Song of the Day #3,763: ‘Don’t Look Now’ – Elvis Costello

Continuing my track-by-track appreciation of Elvis Costello’s Look Now

Track two, ‘Don’t Look Now,’ is the first of three songs co-written by Burt Bacharach. This song slams on the brakes after the wild ‘Under Lime’ and takes us back to Painted From Memory territory. That Bacharach collaboration is not among my favorite Costello albums but it does have its charms, and this song does as well.

Costello sings from the perspective of a woman (a model, I assume) changing in front of a man (the photographer, perhaps). This is the first of many songs on Look Now written from a woman’s perspective.

It’s an interesting choice for Costello, who has given no quarter in the battle of the sexes for decades now. This is a man whose most popular love song contains the line “sometimes I wish that I could stop you from talking when I hear the silly things that you say.”

Is this Costello’s #metoo album? From the cover art to the subject matter to the feminine perspective used throughout, it’s hard not to view it in light of the past year’s cultural awakening.

Don’t look now
Don’t you dare
I’m not decent
Go sit over there
Would you rather I was draped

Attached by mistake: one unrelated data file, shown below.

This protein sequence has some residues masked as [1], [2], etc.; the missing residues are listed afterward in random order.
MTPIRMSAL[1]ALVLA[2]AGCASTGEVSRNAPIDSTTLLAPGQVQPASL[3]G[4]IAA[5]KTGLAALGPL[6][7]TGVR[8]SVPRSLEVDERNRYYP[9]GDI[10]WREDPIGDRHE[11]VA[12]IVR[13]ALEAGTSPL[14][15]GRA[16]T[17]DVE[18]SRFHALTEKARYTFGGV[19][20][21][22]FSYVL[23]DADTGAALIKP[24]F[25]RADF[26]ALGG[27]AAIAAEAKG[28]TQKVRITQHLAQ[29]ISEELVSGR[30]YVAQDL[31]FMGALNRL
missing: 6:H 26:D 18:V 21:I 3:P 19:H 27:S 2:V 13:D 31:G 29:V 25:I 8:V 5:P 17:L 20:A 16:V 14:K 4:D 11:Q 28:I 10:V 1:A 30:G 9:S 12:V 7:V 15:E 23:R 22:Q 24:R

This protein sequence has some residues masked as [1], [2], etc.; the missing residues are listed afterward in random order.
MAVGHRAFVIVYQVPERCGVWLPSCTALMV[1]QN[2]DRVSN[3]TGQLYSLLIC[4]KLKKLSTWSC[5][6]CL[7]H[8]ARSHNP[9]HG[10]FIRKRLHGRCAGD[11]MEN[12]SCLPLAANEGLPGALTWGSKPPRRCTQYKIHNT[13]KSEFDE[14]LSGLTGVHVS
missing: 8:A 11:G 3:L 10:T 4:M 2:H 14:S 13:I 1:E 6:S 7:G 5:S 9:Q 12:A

in priceless fur
As there’s nothing else to wear

Don’t look now
I saw you shoot that glance
I said “Don’t peek
At the sway of my dance
And the length of my limb
And the blush of my cheek”

Okay, look at me now
What do you see?
I see you looking at me looking
at how you’re looking at me

I know what you’re thinking
I can read your mind
Oh I promise, I’ll be good
this time

Now I wonder what you see
Will you be thinking of me
Later on, when you’re alone
Are you ever alone and longing

I’ll sit here
Silent and still
See if I am breaking your will
I see you looking at me looking
at how you’re looking at me

Oh, Don’t Look At Me Now…

2 thoughts on “Song of the Day #3,763: ‘Don’t Look Now’ – Elvis Costello

  1. Dana Gallup says:

    I’m with ya on the Bacharach collaborations. A whole album’s worth doesn’t hold my interest, while a few songs sprinkled on an album containing different styles is more compelling. I feel much the same about The Juliette Letters as well as, to a lesser extent, the “King of America” styled albums like National Ransom.

    This song, along with the closing track “You Shouldn’t Look at Me” are (almost) bookends to this album, with a lot of varied styles in between (and before in the case of the opening track).

  2. Peg Clifton says:

    I really like this song!

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